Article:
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Heard Up North: "Snert"

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Mention skating the Rideau Canal and it's hard to not think of Beavertails. But there are other comfort foods associated with outdoor skating. In the Netherlands one would be "snert." That's Dutch pea soup, thick enough to stand a spoon and considered even better a day or so after it's made.

Snert is an old stand-by for some, for others it's a brand new experience. Tracey Boyd copied an expert and finally got the hang of it, in time to feature hot snert at a busy fund-raising booth for last Saturday's "Skate the Lake" event in Portland, Ontario. She's today's Heard Up North.

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Tracy Boyd serves up a cup of Snert in Portland, Ontario

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Reported by

Lucy Martin
Ottawa Correspondent

Tracey Boyd: “I'm Tracey Boyd, and I'm in Elgin, and I run the first Portland Guide unit, here in Portland.  I made this snert. Snert is a Dutch pea soup. I can't pronounce it properly, so I'm not going to try. But Marco Smits, actually, his mother taught me how to make it. He filmed it, while she was making it. So it's a really thick, stick-to-your-ribs pea soup. It has peas, obviously, split peas, carrots, potatoes, leeks, onions and that's about it.

Reporter: “Do they throw in a ham bone?”

Tracey Boyd: “No, there isn't. Sometimes you can put Oktoberfest sausage in it, or some pork. We don't have any meat in it here, just because it was easier to make and a little more profit for us, 'cause we're really working hard to earn some money here.”

Reporter: “Was this the first time you made it?”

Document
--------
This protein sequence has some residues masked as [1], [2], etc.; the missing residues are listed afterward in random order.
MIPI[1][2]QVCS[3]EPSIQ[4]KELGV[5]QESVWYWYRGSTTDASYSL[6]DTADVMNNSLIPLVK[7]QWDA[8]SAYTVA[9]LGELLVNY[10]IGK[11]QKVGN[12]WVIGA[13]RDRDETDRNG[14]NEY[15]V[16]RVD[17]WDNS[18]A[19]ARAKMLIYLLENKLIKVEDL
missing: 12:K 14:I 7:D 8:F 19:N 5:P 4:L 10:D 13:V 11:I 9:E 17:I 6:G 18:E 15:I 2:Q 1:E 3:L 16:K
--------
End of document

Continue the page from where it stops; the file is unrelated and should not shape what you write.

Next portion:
Tracey Boyd: “First time. Seven batches in one day. There was about three trial and errors, before that.”

Reporter: “What goes wrong?”

Tracey Boyd: “Well, the first time, I used a different recipe, so it wasn't very good. The second time, I couldn't get it thick and I was using the wrong peas – I was using yellow instead of green. The third time was perfect! And we just ran with it then.”

Reporter: “Do you have enough to supply the crowd here today?”

Tracey Boyd: “We're getting down, actually, we're down to two last containers. So probably another  thirty bowls, and that'll be it.”

Reporter: “And you're raising money for a particular cause?”

Tracey Boyd: “We are. We're trying to go to go to Nunavut in 2012. (Note: Nunavut is Canada's largest and newest territory.) And we're going to go up and spend a week, in the summer, up in Iquluit (the capital city of Nunavut, formerly Frobisher Bay). It's very pricey – as you can imagine – flying out of Ottawa to a northern city. So, it's going to cost each girl about $2,300. We've a lot of fund raising, a lot of donations and a whole lotta work ahead of us for the next year!”

Reporter: “What made you choose Nunavut?”

Tracey Boyd: “The girls wanted it. We asked the girls, talked to them, and we kinda looked at a map and said 'Hey! That looks like a cool place!' Put it forth, majority won. And that's where we're headed! (someone sneezes)  In the cold! This is a good preparation for it, I'm thinking!”

Bonus Video: "My Mom (Anneke Smits) Makes the Best Snert"

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